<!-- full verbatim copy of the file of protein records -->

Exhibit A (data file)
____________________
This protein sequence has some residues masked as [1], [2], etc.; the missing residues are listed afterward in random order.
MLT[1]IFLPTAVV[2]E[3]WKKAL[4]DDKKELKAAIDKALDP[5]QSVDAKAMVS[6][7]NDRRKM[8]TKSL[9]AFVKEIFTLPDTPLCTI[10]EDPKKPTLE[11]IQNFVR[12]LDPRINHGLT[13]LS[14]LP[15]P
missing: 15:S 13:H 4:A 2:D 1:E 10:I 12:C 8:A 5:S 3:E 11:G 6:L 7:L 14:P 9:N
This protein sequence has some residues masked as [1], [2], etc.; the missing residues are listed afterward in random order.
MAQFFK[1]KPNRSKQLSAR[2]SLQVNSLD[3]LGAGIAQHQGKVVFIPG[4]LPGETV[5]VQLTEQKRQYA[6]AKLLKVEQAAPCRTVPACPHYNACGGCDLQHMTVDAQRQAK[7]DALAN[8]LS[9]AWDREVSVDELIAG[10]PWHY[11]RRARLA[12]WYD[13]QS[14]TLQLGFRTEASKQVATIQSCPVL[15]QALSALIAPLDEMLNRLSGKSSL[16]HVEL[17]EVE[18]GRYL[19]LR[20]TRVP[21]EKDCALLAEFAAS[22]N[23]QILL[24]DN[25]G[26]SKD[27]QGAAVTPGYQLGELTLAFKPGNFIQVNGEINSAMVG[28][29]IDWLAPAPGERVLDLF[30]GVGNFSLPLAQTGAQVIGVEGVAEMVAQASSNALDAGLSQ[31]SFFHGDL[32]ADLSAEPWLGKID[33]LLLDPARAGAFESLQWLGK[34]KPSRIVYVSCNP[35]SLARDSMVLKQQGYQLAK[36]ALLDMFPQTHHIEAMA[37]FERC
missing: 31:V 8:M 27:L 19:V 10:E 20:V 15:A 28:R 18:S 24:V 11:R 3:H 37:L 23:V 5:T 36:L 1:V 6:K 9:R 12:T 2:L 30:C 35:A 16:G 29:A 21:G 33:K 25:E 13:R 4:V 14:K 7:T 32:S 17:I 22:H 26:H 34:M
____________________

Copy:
This protein sequence has some residues masked as [1], [2], etc.; the missing residues are listed afterward in random order.
MLT[1]IFLPTAVV[2]E[3]WKKAL[4]DDKKELKAAIDKALDP[5]QSVDAKAMVS[6][7]NDRRKM[8]TKSL[9]AFVKEIFTLPDTPLCTI[10]EDPKKPTLE[11]IQNFVR[12]LDPRINHGLT[13]LS[14]LP[15]P
missing: 15:S 13:H 4:A 2:D 1:E 10:I 12:C 8:A 5:S 3:E 11:G 6:L 7:L 14:P 9:N
This protein sequence has some residues masked as [1], [2], etc.; the missing residues are listed afterward in random order.
MAQFFK[1]KPNRSKQLSAR[2]SLQVNSLD[3]LGAGIAQHQGKVVFIPG[4]LPGETV[5]VQLTEQKRQYA[6]AKLLKVEQAAPCRTVPACPHYNACGGCDLQHMTVDAQRQAK[7]DALAN[8]LS[9]AWDREVSVDELIAG[10]PWHY[11]RRARLA[12]WYD[13]QS[14]TLQLGFRTEASKQVATIQSCPVL[15]QALSALIAPLDEMLNRLSGKSSL[16]HVEL[17]EVE[18]GRYL[19]LR[20]TRVP[21]EKDCALLAEFAAS[22]N[23]QILL[24]DN[25]G[26]SKD[27]QGAAVTPGYQLGELTLAFKPGNFIQVNGEINSAMVG[28][29]IDWLAPAPGERVLDLF[30]GVGNFSLPLAQTGAQVIGVEGVAEMVAQASSNALDAGLSQ[31]SFFHGDL[32]ADLSAEPWLGKID[33]LLLDPARAGAFESLQWLGK[34]KPSRIVYVSCNP[35]SLARDSMVLKQQGYQLAK[36]ALLDMFPQTHHIEAMA[37]FERC
missing: 31:V 8:M 27:L 19:V 10:E 20:V 15:A 28:R 18:S 24:V 11:R 3:H 37:L 23:V 5:T 36:L 1:V 6:K 9:R 12:T 2:L 30:C 35:A 16:G 29:A 21:G 33:K 25:E 13:R 4:V 14:K 7:T 32:S 17:I 22:H 26:H 34:M